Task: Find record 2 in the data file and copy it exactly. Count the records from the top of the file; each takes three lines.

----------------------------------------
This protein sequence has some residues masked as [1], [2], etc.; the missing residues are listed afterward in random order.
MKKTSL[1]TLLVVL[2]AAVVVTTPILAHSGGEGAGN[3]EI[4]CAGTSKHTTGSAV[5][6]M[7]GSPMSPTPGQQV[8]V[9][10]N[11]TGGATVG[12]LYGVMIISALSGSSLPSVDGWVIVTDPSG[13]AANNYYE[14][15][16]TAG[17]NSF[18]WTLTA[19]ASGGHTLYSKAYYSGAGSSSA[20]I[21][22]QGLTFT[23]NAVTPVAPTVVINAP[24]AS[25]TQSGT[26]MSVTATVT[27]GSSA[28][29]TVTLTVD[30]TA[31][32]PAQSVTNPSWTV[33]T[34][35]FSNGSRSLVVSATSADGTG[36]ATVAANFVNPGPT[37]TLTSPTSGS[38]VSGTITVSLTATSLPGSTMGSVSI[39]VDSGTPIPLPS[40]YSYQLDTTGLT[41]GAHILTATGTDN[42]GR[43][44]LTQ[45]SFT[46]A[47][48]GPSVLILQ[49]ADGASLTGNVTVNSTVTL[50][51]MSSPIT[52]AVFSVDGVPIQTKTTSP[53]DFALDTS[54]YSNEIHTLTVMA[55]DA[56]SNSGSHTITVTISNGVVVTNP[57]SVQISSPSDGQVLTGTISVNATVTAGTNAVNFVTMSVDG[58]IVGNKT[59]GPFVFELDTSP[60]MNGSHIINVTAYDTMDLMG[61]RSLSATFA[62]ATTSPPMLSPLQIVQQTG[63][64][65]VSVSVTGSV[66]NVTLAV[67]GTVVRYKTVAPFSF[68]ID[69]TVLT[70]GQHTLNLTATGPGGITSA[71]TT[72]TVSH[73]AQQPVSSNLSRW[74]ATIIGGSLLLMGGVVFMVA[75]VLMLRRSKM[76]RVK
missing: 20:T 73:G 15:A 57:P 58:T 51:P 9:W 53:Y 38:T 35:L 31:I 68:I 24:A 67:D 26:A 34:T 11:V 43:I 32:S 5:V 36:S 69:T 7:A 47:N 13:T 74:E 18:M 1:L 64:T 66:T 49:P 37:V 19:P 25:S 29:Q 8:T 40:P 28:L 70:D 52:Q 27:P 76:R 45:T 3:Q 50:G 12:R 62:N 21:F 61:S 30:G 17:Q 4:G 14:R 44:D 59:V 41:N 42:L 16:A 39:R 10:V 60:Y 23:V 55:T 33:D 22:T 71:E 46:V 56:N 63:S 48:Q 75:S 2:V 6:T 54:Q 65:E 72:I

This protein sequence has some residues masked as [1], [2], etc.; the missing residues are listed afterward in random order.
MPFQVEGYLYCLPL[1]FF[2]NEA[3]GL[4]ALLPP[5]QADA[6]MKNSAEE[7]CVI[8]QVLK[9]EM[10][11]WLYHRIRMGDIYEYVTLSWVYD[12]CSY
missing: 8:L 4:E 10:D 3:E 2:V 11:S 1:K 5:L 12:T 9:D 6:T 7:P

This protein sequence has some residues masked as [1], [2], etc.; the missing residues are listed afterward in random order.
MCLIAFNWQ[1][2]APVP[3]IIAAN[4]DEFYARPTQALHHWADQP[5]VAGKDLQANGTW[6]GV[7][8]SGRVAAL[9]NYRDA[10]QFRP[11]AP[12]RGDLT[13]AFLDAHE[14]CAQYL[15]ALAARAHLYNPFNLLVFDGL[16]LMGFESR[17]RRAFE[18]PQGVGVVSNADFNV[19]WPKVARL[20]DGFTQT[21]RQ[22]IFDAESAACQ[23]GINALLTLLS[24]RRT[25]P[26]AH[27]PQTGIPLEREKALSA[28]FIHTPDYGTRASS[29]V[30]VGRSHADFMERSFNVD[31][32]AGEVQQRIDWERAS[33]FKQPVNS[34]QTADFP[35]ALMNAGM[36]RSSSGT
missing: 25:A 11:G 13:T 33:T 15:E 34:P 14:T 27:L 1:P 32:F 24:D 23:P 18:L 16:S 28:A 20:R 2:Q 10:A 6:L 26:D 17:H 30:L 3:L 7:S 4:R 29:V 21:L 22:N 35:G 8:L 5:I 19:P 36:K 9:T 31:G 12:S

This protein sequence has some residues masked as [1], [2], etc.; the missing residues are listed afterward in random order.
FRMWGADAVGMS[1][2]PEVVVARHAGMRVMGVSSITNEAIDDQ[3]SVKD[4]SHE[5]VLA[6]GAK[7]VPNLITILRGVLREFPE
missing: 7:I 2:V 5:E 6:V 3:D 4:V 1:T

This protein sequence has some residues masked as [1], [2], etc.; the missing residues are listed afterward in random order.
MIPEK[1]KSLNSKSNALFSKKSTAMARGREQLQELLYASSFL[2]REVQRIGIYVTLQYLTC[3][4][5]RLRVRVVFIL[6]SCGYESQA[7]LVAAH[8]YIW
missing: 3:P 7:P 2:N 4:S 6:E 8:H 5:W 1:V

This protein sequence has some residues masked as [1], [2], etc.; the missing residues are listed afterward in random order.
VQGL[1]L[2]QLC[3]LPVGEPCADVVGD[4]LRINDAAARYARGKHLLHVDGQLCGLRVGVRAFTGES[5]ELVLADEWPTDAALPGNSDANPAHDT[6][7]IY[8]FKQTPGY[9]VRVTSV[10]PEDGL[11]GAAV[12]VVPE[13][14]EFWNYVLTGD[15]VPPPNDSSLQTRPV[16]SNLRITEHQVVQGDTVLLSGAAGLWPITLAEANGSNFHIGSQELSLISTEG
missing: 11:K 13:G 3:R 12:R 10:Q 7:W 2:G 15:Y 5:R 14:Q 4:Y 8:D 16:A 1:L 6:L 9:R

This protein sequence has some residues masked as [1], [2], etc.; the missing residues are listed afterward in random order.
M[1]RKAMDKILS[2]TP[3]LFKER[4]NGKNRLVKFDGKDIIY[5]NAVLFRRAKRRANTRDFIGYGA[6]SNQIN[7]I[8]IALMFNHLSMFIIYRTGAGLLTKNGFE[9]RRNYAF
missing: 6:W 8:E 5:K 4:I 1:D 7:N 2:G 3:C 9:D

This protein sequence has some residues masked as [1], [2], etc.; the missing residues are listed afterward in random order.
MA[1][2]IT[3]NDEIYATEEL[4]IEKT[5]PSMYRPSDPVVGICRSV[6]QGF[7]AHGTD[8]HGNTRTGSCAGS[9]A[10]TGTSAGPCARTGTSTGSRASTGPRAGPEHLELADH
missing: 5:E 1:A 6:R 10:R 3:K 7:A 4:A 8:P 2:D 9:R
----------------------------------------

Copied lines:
This protein sequence has some residues masked as [1], [2], etc.; the missing residues are listed afterward in random order.
MPFQVEGYLYCLPL[1]FF[2]NEA[3]GL[4]ALLPP[5]QADA[6]MKNSAEE[7]CVI[8]QVLK[9]EM[10][11]WLYHRIRMGDIYEYVTLSWVYD[12]CSY
missing: 8:L 4:E 10:D 3:E 2:V 11:S 1:K 5:L 12:T 9:D 6:T 7:P